Oregon Rep. Kurt Schrader, in the true spirit of the state he represents, was unique in his explanation:

[Trump] hasn’t proved himself to me at all yet, so I respectfully decline to freeze my ass out there in the cold for this particular ceremony.

Washington Rep. Adam Smith fell back on the excuse of being ‘with his constituents.’

 Washington Rep. Pramila Jayapal made her decision not to attend before Trump took to Twitter to attack John Lewis because she saw the terror of her constituents about the coming presidency. As a result of the events of the weekend, however, she labeled the growing list of Congressmen for what it is:

My resolve has only strengthened in the past few days as I watched Donald Trump’s response to one of our country’s great civil rights icons and a personal hero of mine, Congressman John Lewis. With Donald Trump’s tweet, he himself has inflamed the situation and now two dozen of my colleagues will also not be attending the inauguration. It has become a boycott.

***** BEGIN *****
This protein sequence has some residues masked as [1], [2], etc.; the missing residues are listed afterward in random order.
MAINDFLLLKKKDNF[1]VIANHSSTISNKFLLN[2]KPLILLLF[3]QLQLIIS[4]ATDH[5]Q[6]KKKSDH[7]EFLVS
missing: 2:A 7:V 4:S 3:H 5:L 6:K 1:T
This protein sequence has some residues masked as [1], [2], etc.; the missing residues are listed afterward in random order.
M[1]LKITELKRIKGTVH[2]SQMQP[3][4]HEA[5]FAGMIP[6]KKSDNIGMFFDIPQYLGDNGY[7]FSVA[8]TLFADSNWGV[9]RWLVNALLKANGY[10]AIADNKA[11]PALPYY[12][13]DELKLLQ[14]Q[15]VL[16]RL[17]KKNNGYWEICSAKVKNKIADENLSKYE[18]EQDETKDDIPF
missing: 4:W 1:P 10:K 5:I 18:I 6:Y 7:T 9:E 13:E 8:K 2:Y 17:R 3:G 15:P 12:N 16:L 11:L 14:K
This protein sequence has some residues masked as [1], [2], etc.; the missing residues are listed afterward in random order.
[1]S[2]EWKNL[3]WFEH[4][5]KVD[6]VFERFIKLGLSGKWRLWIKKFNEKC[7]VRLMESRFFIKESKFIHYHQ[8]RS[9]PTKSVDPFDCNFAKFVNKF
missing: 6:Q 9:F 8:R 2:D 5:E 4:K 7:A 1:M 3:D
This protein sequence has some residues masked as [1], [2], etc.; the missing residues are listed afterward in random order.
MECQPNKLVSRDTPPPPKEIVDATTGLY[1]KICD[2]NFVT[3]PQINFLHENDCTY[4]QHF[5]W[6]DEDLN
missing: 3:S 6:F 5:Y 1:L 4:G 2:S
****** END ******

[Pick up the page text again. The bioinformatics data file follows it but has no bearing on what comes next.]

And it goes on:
Wisconsin Rep. Mark Pocan is the final person on the list. Pocan was planning on attending the inauguration until Trump’s ‘offensive tweets about a national hero’ over the weekend. Now, he’s changed his mind, with a final shot at the president-elect:

At a minimum, it’s time for Donald Trump to start acting like President Trump, not an immature, undignified reality star with questionable friends and a Twitter addiction. I hope for better, but will not hold my breath.

There are four days until the inauguration — plenty of time for this growing list to get even longer.